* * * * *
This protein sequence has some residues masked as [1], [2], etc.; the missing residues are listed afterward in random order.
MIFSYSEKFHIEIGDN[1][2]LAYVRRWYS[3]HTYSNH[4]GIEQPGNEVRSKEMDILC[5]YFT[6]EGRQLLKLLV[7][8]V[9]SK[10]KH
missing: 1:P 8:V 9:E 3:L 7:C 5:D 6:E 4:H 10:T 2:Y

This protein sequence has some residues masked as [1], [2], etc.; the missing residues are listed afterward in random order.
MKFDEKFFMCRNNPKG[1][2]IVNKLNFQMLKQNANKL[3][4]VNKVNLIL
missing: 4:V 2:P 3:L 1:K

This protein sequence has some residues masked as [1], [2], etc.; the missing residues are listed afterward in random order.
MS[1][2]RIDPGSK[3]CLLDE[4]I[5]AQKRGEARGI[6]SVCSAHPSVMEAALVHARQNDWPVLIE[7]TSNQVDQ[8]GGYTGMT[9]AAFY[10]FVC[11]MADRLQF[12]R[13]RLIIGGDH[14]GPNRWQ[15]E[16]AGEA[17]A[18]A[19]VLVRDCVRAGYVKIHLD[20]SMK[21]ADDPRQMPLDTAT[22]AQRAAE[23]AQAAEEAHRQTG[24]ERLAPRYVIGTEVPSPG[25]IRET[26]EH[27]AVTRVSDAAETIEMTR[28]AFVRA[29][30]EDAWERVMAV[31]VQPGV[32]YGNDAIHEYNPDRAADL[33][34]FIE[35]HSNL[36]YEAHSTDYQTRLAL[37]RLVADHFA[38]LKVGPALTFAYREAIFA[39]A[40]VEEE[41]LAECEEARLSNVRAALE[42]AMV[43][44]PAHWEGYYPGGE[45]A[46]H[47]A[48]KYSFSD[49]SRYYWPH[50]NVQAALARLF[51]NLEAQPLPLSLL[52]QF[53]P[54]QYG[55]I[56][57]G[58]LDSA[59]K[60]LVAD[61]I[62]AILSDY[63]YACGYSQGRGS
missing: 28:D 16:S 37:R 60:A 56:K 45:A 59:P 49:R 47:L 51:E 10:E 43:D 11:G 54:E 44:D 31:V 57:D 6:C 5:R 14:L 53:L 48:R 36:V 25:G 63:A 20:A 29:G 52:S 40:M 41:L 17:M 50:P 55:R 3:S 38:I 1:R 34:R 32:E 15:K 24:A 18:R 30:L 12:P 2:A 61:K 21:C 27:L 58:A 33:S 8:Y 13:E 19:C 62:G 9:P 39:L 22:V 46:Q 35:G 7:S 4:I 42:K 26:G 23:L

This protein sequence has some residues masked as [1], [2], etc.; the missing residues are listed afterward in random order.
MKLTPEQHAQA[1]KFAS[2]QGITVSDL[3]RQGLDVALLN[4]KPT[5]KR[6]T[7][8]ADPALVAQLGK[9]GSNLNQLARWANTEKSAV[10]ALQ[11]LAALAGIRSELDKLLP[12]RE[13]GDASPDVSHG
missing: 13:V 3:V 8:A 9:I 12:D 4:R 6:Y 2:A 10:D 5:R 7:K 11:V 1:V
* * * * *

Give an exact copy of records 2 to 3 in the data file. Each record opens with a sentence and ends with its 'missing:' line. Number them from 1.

This protein sequence has some residues masked as [1], [2], etc.; the missing residues are listed afterward in random order.
MKFDEKFFMCRNNPKG[1][2]IVNKLNFQMLKQNANKL[3][4]VNKVNLIL
missing: 4:V 2:P 3:L 1:K

This protein sequence has some residues masked as [1], [2], etc.; the missing residues are listed afterward in random order.
MS[1][2]RIDPGSK[3]CLLDE[4]I[5]AQKRGEARGI[6]SVCSAHPSVMEAALVHARQNDWPVLIE[7]TSNQVDQ[8]GGYTGMT[9]AAFY[10]FVC[11]MADRLQF[12]R[13]RLIIGGDH[14]GPNRWQ[15]E[16]AGEA[17]A[18]A[19]VLVRDCVRAGYVKIHLD[20]SMK[21]ADDPRQMPLDTAT[22]AQRAAE[23]AQAAEEAHRQTG[24]ERLAPRYVIGTEVPSPG[25]IRET[26]EH[27]AVTRVSDAAETIEMTR[28]AFVRA[29][30]EDAWERVMAV[31]VQPGV[32]YGNDAIHEYNPDRAADL[33][34]FIE[35]HSNL[36]YEAHSTDYQTRLAL[37]RLVADHFA[38]LKVGPALTFAYREAIFA[39]A[40]VEEE[41]LAECEEARLSNVRAALE[42]AMV[43][44]PAHWEGYYPGGE[45]A[46]H[47]A[48]KYSFSD[49]SRYYWPH[50]NVQAALARLF[51]NLEAQPLPLSLL[52]QF[53]P[54]QYG[55]I[56][57]G[58]LDSA[59]K[60]LVAD[61]I[62]AILSDY[63]YACGYSQGRGS
missing: 28:D 16:S 37:R 60:A 56:K 45:A 59:P 49:R 47:L 51:E 10:E 43:D 11:G 54:E 44:D 31:V 57:D 6:C 5:R 14:L 53:L 48:R 36:V 25:G 63:A 20:A 29:G 52:S 40:M 41:L 17:M 50:P 55:R 3:S 38:I 1:R 34:R 32:E 15:K 24:A 18:R 30:L 12:P 2:A 61:K 21:C 27:L 58:A 33:S 8:Y 13:E 19:C 62:G 9:P 39:L 22:V 46:Q 35:G 7:S 4:I 42:K 26:G 23:L